Residence nil rate band keeps on helping – even after downsizing

In addition to the standard nil rate band (£325,000), from 6 April 2017 each person is entitled to a residence nil rate band (RNRB) to use against the value of their home if it is left to direct descendants on death.  Currently the rate is set at £100,000, to increase by £25,000 each year until it reaches £175,000 in April 2020.

You might think that in order to benefit from the RNRB, a person must own a property at the time of their death.

However, the rules take into account that individuals who downsize to a smaller and less valuable property or dispose of their property and move into rented or residential care, and in the process lose some or all of their RNRB. As a consequence those who have downsized or disposed of their property before their death will, if certain conditions are met, be compensated for lost RNRB with a ‘downsizing addition’.

The following key points must apply:

• The property must have been owned by the person and it would have qualified for the RNRB had they retained it.
• The person must have sold, given away or downsized to a less valuable home, on or after 8 July 2015 and lost out on all or part of the RNRB as a result.
• Assets of an equivalent value must be inherited by their direct descendants on death.

So, if you are dealing with a client’s estate where you know they sold their property in, say, May 2019 and bought a less valuable home, how do you calculate what RNRB the estate is entitled to?

Case Study 1

• Henry, a single man, sells his house for £100,000 in May 2019 and downsizes.
• When he dies in July 2020 the new house is worth £85,000
• On death his estate is below £2 million

There are 5 steps to work out how much RNRB has been lost:

Step 1 - Calculate the RNRB that would have been available when the former home was sold.  The RNRB available at the time the house is sold (May 2019) is £150,000.

Step 2 - Divide the value of the former home, when it was sold, by the figure in step 1, and multiply the result by 100 to get a percentage.

(£100,000 / £150,000) x 100% = 66.67%

Step 3 – On Henry’s death, as there is a house in his estate you next need to calculate the percentage of the RNRB that has been used.  So, you divide the value of the house, at the date of death, by the RNRB available (£175,000), and multiply the result by 100.

(£85,000 / £175,000) x 100% = 48.57%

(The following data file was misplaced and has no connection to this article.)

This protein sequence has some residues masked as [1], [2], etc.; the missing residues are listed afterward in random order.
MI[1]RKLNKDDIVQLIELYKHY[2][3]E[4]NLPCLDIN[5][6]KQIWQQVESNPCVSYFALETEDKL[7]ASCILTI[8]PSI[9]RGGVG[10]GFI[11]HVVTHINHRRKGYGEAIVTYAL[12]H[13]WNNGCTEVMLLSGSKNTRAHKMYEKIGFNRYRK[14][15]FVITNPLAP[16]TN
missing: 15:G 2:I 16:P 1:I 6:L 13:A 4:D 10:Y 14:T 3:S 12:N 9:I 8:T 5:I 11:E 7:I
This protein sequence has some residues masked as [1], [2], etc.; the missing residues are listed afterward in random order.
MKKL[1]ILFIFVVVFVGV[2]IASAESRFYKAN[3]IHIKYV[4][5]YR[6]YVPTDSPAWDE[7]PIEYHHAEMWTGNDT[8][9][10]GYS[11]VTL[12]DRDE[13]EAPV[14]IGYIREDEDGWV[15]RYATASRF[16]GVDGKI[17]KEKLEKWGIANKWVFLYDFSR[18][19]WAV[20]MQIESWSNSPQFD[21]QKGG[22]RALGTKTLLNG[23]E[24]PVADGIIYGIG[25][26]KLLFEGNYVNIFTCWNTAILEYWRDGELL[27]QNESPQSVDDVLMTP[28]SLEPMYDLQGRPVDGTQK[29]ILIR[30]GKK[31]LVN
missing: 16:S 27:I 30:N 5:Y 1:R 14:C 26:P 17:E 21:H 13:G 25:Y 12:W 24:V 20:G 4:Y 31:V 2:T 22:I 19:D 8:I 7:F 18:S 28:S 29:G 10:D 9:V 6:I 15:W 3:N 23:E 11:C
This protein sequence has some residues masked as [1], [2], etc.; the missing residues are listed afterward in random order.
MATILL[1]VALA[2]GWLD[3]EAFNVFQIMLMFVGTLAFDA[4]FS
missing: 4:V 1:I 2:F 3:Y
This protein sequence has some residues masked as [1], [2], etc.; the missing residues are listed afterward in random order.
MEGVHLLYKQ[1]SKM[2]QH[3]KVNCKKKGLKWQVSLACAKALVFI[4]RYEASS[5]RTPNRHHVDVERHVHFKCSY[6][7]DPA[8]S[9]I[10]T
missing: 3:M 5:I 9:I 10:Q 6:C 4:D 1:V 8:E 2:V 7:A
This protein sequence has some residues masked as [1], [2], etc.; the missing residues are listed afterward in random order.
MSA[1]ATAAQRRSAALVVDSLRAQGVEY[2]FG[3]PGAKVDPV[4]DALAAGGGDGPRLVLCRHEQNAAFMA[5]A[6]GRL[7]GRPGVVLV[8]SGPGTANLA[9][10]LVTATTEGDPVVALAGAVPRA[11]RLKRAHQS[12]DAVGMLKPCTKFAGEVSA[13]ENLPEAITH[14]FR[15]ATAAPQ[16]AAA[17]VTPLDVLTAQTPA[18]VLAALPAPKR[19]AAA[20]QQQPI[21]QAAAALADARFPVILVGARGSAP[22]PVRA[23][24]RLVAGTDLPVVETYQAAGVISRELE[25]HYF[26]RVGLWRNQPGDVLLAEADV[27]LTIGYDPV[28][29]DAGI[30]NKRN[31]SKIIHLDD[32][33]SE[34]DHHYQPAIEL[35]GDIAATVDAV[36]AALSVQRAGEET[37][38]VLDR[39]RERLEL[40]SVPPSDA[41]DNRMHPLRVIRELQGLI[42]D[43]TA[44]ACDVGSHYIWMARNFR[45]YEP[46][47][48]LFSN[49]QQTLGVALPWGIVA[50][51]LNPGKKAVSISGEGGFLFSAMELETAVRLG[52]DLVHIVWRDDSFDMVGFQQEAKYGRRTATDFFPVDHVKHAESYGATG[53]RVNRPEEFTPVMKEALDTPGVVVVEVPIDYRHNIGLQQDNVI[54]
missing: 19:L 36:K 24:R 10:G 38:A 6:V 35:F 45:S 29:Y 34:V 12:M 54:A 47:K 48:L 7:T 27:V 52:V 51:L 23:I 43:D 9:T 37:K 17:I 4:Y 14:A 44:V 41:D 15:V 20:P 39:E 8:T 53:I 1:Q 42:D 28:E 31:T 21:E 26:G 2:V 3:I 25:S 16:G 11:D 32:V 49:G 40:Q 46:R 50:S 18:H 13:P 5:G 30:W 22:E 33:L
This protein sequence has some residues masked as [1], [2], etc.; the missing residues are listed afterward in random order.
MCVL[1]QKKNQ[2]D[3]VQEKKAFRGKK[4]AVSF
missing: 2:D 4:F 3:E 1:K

Step 4 - Deduct the percentage in step 3 from the percentage in step 2.

66.67% - 48.57% = 18.1%

Step 5 - Multiply the RNRB available at the time of Henry’s death by the figure from step 4, to give the amount of the lost RNRB.

£175,000 x 18.1% = £31,675

So on Henry’s death £31,675 of other assets can be passed to direct descendants, which is within the RNRB.

Case Study 2

• Henry, a widower, sells his house for £250,000 in May 2019 and buys a new house
• His wife, Sheila, had died in 2014 leaving all her estate to him
• When Henry dies in July 2020 the new house is worth £200,000
• On death both Sheila’s and Henry’s estates were worth less than £2 million.

Step 1 - Calculate the RNRB that would have been available when the former home was sold.  This figure is made up of the RNRB available when the former home was sold and any transferable additional threshold available when Henry died.

The RNRB available at the time the house is sold is £150,000. On Henry’s death, his estate is entitled to 100% transferable RNRB, which is £175,000. So the available RNRB is £325,000 (£175,000 + £150,000).

Step 2 - Divide the value of the former home when it was sold by the figure in step 1, and multiply the result by 100 to get a percentage.

(£250,000 / £325,000) x 100% = 76.92%

Step 3 – On Henry’s death, as there is a house in his estate you next need to calculate the percentage of the RNRB that has been used. So, you divide the value of the house, at the date of death, by the RNRB available, which is £350,000 (£175,000 plus 100% transferable RNRB), and multiply the result by 100.